The XII South Pacific Games held in Suva, Fiji saw for the first time the introduction of a full program of 32 sports. [6] That program included sports that are synonymous with the Pacific region as well as sports that have a limited participation and are generally not well established.

A strong corporate sponsorship package a first for the games enabled the organizers to work with a free hand towards their aims of making the games a success. A colorful and effective media and publicity campaign generated much interest and enthusiasm among the public in Fiji. Schools and youth groups were involved in interactive programs such as the adopt-a-country program also a first for the games. [7]

The XIII Pacific Games were hosted in Apia, Samoa. They were the 13th to have been held since 1963. In contrast to the Olympic Games which are expected to generate income for the host nation, [8] the 2007 Pacific Games were expected to leave Samoa US$92million in debt, predominantly as a result of expenditure on large-scale infrastructure projects such as bridges and roads. [9]

Potential debt positions notwithstanding, five nations (Papua New Guinea, Vanuatu, Solomon Islands, Tonga and American Samoa) bid for the 2015 Pacific Games. The Games were ultimately awarded to Port Moresby, Papua New Guinea and follow the 2011 Pacific Games held in Nouméa, New Caledonia. However the rising cost (purportedly in excess of $1 billion) and the logistical burden of putting on the games continue to threaten countries' abilities to host the event. [10]

Pacific Games Council

The games governing body is the Pacific Games Council. The Games council flag is presented to the host nation of the next games at the end of every games. With expansion and economic growth in the Pacific and Oceania countries of the Pacific Islands, the South Pacific Games Council decided to modernise and revise its charter in light of these changes in the region and the changing place of Sport in our society, thus the council adapted a new charter in 2007.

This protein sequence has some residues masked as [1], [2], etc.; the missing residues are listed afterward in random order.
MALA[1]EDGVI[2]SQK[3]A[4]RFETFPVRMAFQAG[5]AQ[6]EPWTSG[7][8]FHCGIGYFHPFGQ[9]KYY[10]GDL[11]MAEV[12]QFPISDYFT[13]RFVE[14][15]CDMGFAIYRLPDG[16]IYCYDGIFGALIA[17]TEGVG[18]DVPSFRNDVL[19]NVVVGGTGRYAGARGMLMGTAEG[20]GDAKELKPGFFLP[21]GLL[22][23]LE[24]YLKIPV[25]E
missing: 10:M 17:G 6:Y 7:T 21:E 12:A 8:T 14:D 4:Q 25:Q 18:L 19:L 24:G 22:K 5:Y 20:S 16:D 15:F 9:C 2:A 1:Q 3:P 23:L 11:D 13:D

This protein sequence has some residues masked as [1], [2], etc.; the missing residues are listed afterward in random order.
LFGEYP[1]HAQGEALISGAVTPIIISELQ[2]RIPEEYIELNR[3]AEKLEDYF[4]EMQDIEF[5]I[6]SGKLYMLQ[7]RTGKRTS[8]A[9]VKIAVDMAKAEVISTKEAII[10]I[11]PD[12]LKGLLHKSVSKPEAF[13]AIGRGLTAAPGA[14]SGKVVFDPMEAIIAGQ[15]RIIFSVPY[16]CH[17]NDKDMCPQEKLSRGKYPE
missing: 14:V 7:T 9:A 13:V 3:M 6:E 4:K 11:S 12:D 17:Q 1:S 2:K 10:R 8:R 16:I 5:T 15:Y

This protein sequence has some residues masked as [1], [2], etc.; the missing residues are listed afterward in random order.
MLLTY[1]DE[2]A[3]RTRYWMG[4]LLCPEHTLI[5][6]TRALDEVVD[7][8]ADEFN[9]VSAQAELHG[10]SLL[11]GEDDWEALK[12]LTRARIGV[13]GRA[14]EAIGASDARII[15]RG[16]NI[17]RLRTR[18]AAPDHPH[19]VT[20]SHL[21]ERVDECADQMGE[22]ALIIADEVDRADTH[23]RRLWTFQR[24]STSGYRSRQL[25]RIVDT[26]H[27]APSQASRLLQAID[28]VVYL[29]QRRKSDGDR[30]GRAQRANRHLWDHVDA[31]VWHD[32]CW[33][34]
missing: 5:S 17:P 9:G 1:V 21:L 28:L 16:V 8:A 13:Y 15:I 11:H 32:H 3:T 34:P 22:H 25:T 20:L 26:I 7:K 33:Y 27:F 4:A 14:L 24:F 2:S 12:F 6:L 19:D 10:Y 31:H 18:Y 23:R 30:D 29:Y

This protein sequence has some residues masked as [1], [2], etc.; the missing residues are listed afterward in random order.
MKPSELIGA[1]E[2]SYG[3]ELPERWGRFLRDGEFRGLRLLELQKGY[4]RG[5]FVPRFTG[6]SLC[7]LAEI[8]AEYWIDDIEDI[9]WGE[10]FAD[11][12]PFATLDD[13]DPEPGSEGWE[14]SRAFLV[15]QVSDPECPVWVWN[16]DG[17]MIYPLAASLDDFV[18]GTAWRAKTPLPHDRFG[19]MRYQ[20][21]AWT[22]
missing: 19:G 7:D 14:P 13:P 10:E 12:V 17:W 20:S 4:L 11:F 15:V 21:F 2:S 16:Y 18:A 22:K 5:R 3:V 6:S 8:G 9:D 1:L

The current President of the Council is Vidhya Lakhan from Fiji.

Member associations

Membership of the Council includes internationally recognised National Multisport Organisations within countries and territories who are members of the Pacific Community. [5] There are currently 22 members. [11] Pitcairn Island is the only Pacific Community member that is not member of the Pacific Council, whereas Norfolk Island was admitted as a member of the Pacific Games Council although not a member of the Pacific Community.

15 members are also member associations of the Oceania National Olympic Committees (ONOC). [11] Since the 2015 games Australia and New Zealand participate in the Pacific Games.

In July 2014, the Oceania National Olympic Committees announced their members had voted to allow Australia and New Zealand to participate in four sports, on a provisional basis, in the 2015 Pacific Games. The risk of seeing the two wealthy, developed nations dominate the competition had previously prevented their inclusion. They would be allowed to send participants only in rugby sevens, sailing, taekwondo and weightlifting - sports where other Pacific countries had proved sufficiently competitive against them in the past. [12]

NationOrganisationWebsite
Flag of American Samoa.svg  American Samoa American Samoa National Olympic Committee (ASNOC) oceaniasport.com/amsam
Flag of the Cook Islands.svg  Cook Islands Cook Islands Sports and National Olympic Committee (CISNOC) oceaniasport.com/cookis
Flag of Federated States of Micronesia.svg  Federated States of Micronesia Federated States of Micronesia National Olympic Committee (FSMNOC) oceaniasport.com/fsm
Flag of Fiji.svg  Fiji Fiji Association of Sports and National Olympic Committee (FASANOC) fijiolympiccommittee.com
Flag of Guam.svg  Guam Guam National Olympic Committee (GNOC) oceaniasport.com/guam
Flag of Kiribati.svg  Kiribati Kiribati National Olympic Committee (KNOC) oceaniasport.com/kiribati
Flag of the Marshall Islands.svg  Marshall Islands Marshall Islands National Olympic Committee (MINOC) oceaniasport.com/marshalls
Flag of Nauru.svg  Nauru Nauru Olympic Committee oceaniasport.com/nauru
New Caledonia flags merged (2017).svg New Caledonia Comité territorial olympique et sportif de Nouvelle-Calédonie (CTOS) www.ctos.nc
Flag of Niue.svg  Niue Niue Island Sports and Commonwealth Games Association (NISCGA) oceaniasport.com/niue
Flag of Norfolk Island.svg  Norfolk Island Norfolk Island Amateur Sports & Commonwealth Games Association sportingpulse.com/assoc_page.cgi?assoc=3852